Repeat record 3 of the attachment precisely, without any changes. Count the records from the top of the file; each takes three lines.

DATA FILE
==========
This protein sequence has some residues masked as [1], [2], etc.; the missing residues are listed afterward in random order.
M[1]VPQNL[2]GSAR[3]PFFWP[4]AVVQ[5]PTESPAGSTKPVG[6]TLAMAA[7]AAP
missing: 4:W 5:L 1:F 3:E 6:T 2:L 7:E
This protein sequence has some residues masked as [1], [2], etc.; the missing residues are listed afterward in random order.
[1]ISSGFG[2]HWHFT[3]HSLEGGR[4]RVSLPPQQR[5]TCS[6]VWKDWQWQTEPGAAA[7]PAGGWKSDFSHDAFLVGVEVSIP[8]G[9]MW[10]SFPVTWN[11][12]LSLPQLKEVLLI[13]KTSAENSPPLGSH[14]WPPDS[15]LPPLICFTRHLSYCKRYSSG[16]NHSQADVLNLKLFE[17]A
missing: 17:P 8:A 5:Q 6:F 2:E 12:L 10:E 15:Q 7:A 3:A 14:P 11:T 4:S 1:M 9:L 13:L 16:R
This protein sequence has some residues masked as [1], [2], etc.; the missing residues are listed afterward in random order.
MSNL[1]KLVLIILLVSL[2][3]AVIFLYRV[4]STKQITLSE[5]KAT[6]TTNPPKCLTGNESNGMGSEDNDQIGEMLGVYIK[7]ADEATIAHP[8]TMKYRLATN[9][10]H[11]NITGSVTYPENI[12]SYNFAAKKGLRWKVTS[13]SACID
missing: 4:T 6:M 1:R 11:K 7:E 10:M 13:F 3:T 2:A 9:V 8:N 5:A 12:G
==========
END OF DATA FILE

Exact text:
This protein sequence has some residues masked as [1], [2], etc.; the missing residues are listed afterward in random order.
MSNL[1]KLVLIILLVSL[2][3]AVIFLYRV[4]STKQITLSE[5]KAT[6]TTNPPKCLTGNESNGMGSEDNDQIGEMLGVYIK[7]ADEATIAHP[8]TMKYRLATN[9][10]H[11]NITGSVTYPENI[12]SYNFAAKKGLRWKVTS[13]SACID
missing: 4:T 6:M 1:R 11:K 7:E 10:M 13:F 3:T 2:A 9:V 8:N 5:A 12:G